World Arbitration Update (“WAU”) invites you to attend a 75-minute webinar discussion by leading practitioners in the international dispute resolution field on the recent developments concerning the intersection of dispute resolution and the Ukraine-Russia crisis. According to the Kyiv School of Economics, Ukraine has so far experienced economic damage amounting up to $600 billion. Over $10 billion in airplane assets have been reportedly stranded in Russia setting off potentially large insurance claims and related disputes. Yale School of Management has collected data showing that almost 1,000 companies have publicly announced they are voluntarily curtailing operations in Russia to some degree beyond the bare minimum legally required by international sanctions. The Russian parliament continues to consider the expropriation of foreign assets. International disputes involving Russia and Ukraine are arising from the crisis and more likely to follow. Our speakers will discuss related topics, including: the impact of sanctions, the proposed formation of an international claims commission for Ukraine, the impact of the crisis on the legal profession, the potential and current international forums in which Ukrainian businesses and investors could submit legal recourse to address the consequences of the war in Ukraine, as well as an update on the ICJ case, Ukraine v. Russian Federation.

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September 26 - September 30

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The Actions of Russia, Countermeasures and Resulting International Disputes, Including Investor-State and Commercial Arbitration

September 26 at 6:00 pm to 7:30 pm GMT



JULY 12, 2022


6:00 pm to 7:30 pm GMT


Moderators: Gene Burd (FisherBroyles) (TBC)

Presenter: Rob Houston (K&L Gates Straits Law LLC)

Panelist: Tatyana Slipachuk (Of Counsel at Chief Legal Department of the Ukrainian Parliament, Special Advisor at Sayenko Kharenko Law Firm) (TBC)

Panelist: Raja Bose (K&L Gates Straits Law LLC) (TBC)

Panelist: Derek Loh (Deputy Director-General (Economic & Social), Attorney-General’s Chambers, Singapore) (TBC)

Panelist: Simon Chesterman (Dean, National University of Singapore School of Law) 

In response to the imposition of international sanctions on Russia for its invasion of Ukraine, Russia has imposed sweeping economic measures on foreign investors from States it considers “unfriendly”, including Singapore, the UK, the US, and EU Member States.  Both international sanctions on Russia and Russia’s own economic measures on foreign investors have had wide-ranging impacts across global market sectors, affecting foreign investors from around the world both directly through compliance mechanisms and indirectly through international commercial contracts.   

However, a number of venues exist for the resolution of the wide range of disputes anticipated to result from the current crisis.  In particular, foreign investors may still seek protection under investment treaties.  Currently, there are 62 BITs in force between Russia and other States, including 27 States that Russia has determined to be “unfriendly” as a result of international sanctions imposed on Russia.  Such treaties generally include substantive obligations to promote and protect foreign investment (e.g., to provide fair and equitable treatment, not to undertake unlawful expropriation of foreign investments, etc.) as well as for access to investment treaty arbitration against the Host State in certain circumstances.  Such public international law obligations under international investment treaties now appear at odds, for example, with recent economic measures imposed by Russia against foreign investors including:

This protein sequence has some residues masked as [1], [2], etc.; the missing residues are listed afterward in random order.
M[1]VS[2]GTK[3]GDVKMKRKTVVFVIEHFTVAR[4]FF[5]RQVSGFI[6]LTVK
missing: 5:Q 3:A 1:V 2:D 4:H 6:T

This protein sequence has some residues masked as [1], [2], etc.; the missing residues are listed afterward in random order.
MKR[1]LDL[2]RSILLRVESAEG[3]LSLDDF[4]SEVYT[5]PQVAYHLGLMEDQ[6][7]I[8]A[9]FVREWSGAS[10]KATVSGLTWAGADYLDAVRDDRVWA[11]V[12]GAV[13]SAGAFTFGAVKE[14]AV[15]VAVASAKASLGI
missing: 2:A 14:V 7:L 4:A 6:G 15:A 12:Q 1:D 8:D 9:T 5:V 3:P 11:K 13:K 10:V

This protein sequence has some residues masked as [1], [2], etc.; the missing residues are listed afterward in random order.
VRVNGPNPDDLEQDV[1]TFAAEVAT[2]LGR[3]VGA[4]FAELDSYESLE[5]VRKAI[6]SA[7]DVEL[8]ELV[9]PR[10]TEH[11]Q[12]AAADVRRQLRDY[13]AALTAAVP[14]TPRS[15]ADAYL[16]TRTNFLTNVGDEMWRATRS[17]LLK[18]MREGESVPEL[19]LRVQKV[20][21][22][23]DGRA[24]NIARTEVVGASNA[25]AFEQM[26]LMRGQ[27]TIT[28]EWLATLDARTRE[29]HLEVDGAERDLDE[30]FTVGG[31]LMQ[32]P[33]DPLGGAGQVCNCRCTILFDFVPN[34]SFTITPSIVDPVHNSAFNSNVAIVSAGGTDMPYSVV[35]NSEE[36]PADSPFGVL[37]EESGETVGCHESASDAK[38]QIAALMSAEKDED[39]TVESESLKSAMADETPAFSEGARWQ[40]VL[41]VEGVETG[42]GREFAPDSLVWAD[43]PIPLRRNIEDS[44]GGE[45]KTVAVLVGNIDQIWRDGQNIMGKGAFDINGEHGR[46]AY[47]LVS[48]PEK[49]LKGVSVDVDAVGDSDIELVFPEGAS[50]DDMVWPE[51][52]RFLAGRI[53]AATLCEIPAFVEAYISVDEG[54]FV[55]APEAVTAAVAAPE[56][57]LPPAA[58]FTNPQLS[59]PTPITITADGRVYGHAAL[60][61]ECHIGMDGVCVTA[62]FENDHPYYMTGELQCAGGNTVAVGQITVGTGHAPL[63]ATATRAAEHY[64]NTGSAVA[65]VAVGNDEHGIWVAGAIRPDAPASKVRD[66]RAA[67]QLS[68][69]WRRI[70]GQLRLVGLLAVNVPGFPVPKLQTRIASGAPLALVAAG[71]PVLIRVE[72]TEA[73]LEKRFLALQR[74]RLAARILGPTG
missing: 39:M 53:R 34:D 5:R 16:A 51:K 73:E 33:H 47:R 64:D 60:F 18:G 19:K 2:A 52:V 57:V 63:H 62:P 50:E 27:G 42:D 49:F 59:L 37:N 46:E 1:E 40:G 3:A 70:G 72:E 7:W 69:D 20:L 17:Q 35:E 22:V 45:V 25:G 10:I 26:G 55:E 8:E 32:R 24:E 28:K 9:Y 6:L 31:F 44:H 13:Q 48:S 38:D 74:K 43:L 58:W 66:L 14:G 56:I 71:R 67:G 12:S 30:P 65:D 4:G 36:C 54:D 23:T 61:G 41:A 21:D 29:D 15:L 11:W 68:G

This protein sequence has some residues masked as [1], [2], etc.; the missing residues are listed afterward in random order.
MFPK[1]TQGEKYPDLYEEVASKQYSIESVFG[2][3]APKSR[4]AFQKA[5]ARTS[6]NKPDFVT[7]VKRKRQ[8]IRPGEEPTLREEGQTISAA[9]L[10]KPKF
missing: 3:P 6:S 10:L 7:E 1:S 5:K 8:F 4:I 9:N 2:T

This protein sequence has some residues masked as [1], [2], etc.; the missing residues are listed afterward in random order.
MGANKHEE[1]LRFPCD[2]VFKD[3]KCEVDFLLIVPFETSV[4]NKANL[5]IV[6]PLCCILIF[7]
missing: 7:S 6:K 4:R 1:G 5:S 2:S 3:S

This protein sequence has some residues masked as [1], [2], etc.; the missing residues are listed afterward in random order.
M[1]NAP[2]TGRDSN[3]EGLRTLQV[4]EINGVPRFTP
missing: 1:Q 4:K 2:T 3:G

• Currency Transfer Restrictions 

  • Transaction Approval Requirements 

  • Prohibition of Foreign Currency Export 

  • Restrictions on Debt Repayment 

  • Prohibition of Certain Exports and Imports 

  • Non-Enforcement of Intellectual Property Rights 

Also, the Russian Duma has considered additional measures (which many anticipate to be expropriatory) to effect the transfer of ownership or operation of certain foreign investments where foreign investors have ceased operating in Russia in the current climate of international sanctions. The resulting international legal climate arising from Russia’s actions in Ukraine breaks new ground in public and private international law. Practitioners are therefore broadly anticipating a wave of disputes both in international commercial arbitration and in investor-State arbitration, including with respect to claims advanced by covered investors in investment treaty arbitration against Russia for economic measures like the above.   

This panel will explore the implications of these developments both from a global perspective and a regional perspective in Southeast Asia, highlighting the following key points of interest: 

  • The Current International Sanctions Climate 

  • Regional Focus on International Sanctions in Southeast Asia 

  • Consideration of Current Venues for Disputes Arising from the Invasion of Ukraine 

  • Potential Mechanisms for Foreign Investors to Pursue Claims Arising from the Conflict in Ukraine in Investment Treaty Arbitration 

  • Anticipated Disputes and Issues in International Commercial Arbitration Prompted by the Conflict in Ukraine 

  • The Current Landscape for Sovereign Immunity and the Potential for Enforcement of Arbitral Awards Against State Assets 

This program will provide a brief summary of recent developments in relation to Russia’s invasion of Ukraine and identify key legal issues, including the interplay between international sanctions and customary international law (e.g., the characterization of countermeasures and the application of the law of State Responsibility (including State Defences) in Public International Law as well as issues arising in Private International Law and International Commercial Arbitration (such as Force Majeure).  The panel discussion will be followed by a Q&A period as well as a networking session.